(Bloomberg) -- New York City Mayor Eric Adams said he is considering a temporary remote option for the city’s public schools, in a stark reversal of his position to keep kids learning in person despite a surge in Covid cases.

“If we are able to put in place a temporary remote option” then the city will do that, he said during a press briefing on Thursday.

New York City schools have remained open throughout the entirety of the school year. Adams and schools chancellor David Banks have pushed for schools to remain open, citing the benefits to in-person instruction for high need students, as well as reliable food and shelter for low-income students.

Some parents, teachers and students have complained about the lack of sufficient testing, building ventilation, and the increase in pediatric Covid cases. The issues sparked a walkout earlier this week by Brooklyn Technical High School students Tuesday, one of the city’s largest and most prestigious public schools.

The city’s schools, like much of the public-sector workforce in New York, have also faced worker shortages. Without teachers, some schools have resorted to corralling students in auditoriums for study periods instead of classroom instruction.

“The safest place is in school and I’m going to continue to push that,” Adams said. “But we have to be honest. A substantial number of children’s parents aren’t bringing them to school. I have to make sure children are educated.”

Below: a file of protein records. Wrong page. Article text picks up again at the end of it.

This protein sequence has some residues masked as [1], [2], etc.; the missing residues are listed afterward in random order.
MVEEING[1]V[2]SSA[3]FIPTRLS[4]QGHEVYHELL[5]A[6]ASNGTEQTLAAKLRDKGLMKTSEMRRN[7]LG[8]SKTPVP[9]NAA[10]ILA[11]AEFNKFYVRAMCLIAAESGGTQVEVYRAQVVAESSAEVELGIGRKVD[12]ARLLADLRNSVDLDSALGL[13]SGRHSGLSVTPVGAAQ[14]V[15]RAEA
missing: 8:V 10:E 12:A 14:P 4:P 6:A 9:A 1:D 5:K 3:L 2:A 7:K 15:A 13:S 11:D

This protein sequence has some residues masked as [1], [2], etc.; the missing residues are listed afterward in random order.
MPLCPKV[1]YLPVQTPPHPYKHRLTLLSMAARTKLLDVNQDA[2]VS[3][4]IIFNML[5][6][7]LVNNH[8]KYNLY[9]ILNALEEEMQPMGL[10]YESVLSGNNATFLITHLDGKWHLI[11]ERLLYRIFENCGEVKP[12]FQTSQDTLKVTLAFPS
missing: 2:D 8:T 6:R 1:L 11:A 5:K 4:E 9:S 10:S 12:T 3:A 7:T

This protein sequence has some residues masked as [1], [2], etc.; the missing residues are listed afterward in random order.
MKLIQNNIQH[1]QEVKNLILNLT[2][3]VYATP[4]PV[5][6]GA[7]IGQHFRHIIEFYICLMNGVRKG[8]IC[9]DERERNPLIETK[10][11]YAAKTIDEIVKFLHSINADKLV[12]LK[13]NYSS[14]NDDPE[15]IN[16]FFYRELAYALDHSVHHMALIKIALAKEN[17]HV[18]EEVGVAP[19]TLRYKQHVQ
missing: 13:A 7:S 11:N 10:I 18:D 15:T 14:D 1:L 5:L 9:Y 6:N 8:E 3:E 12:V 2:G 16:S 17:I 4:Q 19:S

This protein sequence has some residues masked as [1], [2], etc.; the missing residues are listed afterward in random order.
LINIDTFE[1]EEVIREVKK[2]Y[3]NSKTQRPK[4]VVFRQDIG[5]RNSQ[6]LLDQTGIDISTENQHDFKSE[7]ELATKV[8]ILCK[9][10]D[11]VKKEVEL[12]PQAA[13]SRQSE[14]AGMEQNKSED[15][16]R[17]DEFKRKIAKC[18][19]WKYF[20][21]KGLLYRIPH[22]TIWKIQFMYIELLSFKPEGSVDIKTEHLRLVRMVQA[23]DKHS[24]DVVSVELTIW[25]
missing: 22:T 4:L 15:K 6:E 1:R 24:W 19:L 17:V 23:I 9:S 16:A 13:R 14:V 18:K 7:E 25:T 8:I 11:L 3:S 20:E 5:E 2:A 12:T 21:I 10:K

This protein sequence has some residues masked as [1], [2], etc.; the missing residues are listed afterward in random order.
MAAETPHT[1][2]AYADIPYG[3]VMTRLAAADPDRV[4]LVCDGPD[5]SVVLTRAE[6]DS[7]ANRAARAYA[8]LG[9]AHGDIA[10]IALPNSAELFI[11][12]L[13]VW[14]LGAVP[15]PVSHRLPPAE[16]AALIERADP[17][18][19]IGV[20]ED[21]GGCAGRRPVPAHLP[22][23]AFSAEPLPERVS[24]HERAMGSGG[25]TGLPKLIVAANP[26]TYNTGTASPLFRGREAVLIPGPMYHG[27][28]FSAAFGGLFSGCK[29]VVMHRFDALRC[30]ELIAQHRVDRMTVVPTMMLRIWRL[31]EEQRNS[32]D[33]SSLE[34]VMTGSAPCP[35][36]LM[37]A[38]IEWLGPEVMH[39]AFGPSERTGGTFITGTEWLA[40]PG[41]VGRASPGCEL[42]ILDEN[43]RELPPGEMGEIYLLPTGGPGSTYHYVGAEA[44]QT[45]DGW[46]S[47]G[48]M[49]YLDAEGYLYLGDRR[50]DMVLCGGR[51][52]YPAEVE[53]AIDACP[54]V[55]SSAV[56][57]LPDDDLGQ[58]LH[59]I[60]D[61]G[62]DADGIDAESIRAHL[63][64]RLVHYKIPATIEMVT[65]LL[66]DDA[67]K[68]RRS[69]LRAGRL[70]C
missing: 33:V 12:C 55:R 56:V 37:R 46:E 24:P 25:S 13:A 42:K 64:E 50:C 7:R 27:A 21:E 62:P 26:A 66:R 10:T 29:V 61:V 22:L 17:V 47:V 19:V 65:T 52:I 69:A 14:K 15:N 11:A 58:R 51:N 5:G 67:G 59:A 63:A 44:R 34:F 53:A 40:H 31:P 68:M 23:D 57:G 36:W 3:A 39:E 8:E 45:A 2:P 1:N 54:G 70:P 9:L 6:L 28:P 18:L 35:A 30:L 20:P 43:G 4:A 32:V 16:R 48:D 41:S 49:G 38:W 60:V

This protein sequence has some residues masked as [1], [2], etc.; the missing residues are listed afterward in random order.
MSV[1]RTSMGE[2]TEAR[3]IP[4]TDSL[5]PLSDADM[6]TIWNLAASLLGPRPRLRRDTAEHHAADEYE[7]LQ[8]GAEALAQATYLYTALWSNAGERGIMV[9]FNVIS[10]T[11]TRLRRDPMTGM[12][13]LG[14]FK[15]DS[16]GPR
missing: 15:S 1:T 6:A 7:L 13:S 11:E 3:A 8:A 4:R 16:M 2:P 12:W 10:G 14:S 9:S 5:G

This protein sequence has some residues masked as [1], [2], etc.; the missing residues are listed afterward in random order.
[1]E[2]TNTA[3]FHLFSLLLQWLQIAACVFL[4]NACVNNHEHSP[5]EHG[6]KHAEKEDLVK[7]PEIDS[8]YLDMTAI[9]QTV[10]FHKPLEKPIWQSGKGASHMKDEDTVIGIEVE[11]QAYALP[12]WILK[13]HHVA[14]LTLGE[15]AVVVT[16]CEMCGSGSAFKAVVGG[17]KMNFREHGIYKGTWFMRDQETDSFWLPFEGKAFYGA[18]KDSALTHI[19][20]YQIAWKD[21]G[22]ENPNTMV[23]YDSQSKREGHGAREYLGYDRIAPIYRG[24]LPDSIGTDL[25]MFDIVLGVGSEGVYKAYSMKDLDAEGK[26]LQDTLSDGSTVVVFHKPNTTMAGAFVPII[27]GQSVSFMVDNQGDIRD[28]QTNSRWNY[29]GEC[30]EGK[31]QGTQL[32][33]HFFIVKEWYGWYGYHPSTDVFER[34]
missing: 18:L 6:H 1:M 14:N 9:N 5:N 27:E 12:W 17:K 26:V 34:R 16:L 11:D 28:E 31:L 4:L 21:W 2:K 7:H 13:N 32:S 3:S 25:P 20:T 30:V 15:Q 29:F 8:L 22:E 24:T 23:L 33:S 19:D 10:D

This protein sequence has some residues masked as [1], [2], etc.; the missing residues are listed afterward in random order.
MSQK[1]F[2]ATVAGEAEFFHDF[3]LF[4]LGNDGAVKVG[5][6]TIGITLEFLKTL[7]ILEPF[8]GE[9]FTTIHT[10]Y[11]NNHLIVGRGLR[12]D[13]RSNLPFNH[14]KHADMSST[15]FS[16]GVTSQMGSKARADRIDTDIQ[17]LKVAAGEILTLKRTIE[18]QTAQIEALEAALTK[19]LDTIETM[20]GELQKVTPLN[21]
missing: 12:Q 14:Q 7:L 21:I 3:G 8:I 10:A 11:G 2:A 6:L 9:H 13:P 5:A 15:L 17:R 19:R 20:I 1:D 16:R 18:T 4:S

During the latest spike in omicron cases, attendance has dipped citywide. Roughly 70% of the city’s 1 million students have been attending classes since schools reopened after the winter break. On Wednesday, attendance was about 76%, according to city data.

Adams’s decision to entertain a temporary remote option comes as school tensions rise across the country. Disruptions due to Covid-19 peaked during the first week of January, and a labor dispute in Chicago led to school closures for five days. The issue has drawn the attention of the Biden administration, which has pushed to keep schools open as a way to prop up the economy.

Adams said he is “willing to sit down with the UFT to entertain that option,” referencing the city’s teachers union, the United Federation of Teachers.

In a statement, UFT President Michael Mulgrew said “We have long called for an instructionally sound remote option and have been speaking directly to the Mayor about creating one, a program that will work for students.” 

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